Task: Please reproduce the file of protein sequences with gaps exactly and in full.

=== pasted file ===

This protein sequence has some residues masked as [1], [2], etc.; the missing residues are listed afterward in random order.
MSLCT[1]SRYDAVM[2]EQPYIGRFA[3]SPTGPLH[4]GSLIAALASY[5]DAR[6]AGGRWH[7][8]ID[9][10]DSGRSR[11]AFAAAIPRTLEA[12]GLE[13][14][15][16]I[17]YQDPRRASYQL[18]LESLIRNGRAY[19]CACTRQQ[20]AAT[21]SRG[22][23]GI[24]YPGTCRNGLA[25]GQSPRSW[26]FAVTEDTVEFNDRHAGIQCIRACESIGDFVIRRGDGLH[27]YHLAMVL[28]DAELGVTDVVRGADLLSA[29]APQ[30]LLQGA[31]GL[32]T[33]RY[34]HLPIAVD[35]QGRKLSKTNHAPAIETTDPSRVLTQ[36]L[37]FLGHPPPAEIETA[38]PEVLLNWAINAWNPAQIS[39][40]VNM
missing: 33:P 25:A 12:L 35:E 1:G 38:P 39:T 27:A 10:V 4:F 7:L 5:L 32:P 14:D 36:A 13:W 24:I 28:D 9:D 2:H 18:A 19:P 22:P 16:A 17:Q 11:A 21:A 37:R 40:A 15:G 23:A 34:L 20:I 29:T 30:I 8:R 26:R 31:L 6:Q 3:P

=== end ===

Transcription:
This protein sequence has some residues masked as [1], [2], etc.; the missing residues are listed afterward in random order.
MSLCT[1]SRYDAVM[2]EQPYIGRFA[3]SPTGPLH[4]GSLIAALASY[5]DAR[6]AGGRWH[7][8]ID[9][10]DSGRSR[11]AFAAAIPRTLEA[12]GLE[13][14][15][16]I[17]YQDPRRASYQL[18]LESLIRNGRAY[19]CACTRQQ[20]AAT[21]SRG[22][23]GI[24]YPGTCRNGLA[25]GQSPRSW[26]FAVTEDTVEFNDRHAGIQCIRACESIGDFVIRRGDGLH[27]YHLAMVL[28]DAELGVTDVVRGADLLSA[29]APQ[30]LLQGA[31]GL[32]T[33]RY[34]HLPIAVD[35]QGRKLSKTNHAPAIETTDPSRVLTQ[36]L[37]FLGHPPPAEIETA[38]PEVLLNWAINAWNPAQIS[39][40]VNM
missing: 33:P 25:A 12:L 35:E 1:G 38:P 39:T 27:A 10:V 4:F 7:L 5:L 32:P 14:D 36:A 13:W 24:I 28:D 9:D 2:H 18:A 19:P 22:P 16:A 17:Q 11:A 21:A 37:R 40:A 15:G 23:A 34:L 20:I 29:T 30:I 8:R 26:R 31:L 6:Q 3:P